- Amazon in total now runs five fulfillment centers;
- Amazon is also striving to make inroads in Brazil.
Amazon said on Thursday it has invested $100 million in opening new warehouses in Mexico, including its first shipping centers outside the populous capital area, in a bid to offer faster deliveries.
The new sites include two so-called fulfillment centers – one near the northern city of Monterrey and another near the central city of Guadalajara – as well as a support building in the State of Mexico, just outside Mexico City.
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Amazon also opened 12 delivery stations, bringing its total to 27 across the country, it said.
“The construction of a solid infrastructure network allows the company to stay closer than ever to clients, and thanks to that, it’s possible to offer fast deliveries,” Amazon said in a statement.
Monterrey and Guadalajara are the two biggest metropolitan zones of the country after the sprawling Mexico City area.
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The new facilities represent 69,000 square meters (742,710 sq ft) altogether and create 1,500 direct and indirect jobs, Amazon said.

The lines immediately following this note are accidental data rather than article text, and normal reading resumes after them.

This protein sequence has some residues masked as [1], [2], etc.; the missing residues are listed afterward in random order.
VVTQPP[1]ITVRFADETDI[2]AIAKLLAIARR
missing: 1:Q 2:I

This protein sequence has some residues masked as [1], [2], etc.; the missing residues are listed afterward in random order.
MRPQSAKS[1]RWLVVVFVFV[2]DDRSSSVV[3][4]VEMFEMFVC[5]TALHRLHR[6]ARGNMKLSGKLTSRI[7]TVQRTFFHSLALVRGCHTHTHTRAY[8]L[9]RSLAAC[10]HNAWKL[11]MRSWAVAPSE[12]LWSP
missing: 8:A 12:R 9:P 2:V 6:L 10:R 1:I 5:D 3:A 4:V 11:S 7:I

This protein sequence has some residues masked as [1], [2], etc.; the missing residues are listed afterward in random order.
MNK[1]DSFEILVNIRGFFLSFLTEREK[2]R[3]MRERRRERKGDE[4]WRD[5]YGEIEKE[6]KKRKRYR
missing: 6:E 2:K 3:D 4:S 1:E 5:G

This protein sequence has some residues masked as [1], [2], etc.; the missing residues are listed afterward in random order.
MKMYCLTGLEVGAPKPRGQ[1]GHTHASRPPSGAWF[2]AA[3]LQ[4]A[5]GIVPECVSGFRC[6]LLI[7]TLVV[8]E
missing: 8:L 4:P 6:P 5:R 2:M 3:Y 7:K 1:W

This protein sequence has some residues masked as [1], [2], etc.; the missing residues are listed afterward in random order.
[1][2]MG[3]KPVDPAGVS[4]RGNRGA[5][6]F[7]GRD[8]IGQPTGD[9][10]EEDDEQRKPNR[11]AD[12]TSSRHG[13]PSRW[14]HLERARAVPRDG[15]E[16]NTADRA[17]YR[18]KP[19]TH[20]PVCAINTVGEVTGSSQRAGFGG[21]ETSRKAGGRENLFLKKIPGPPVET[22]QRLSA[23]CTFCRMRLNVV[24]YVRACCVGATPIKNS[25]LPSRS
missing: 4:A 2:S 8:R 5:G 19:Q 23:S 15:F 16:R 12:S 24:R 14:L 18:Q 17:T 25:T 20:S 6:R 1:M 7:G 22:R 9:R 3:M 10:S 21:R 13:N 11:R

Amazon in total now runs five fulfillment centers, two support buildings and two classification centers in Mexico, where it launched its marketplace in 2015.
Enrique Alfaro, the governor of Jalisco state that is home to Guadalajara, said the new local warehouse would help more small and medium sized businesses ship their products faster and at lower costs.
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Amazon is also striving to make inroads in Brazil, where it recently opened its fifth and biggest fulfillment center in the country, with 100,000 square meters (1,076,391 sq ft).
In both countries, which are the biggest economies in Latin America, Amazon is vying with local rivals for shopper loyalty, despite its ranking as the world’s biggest online retailer.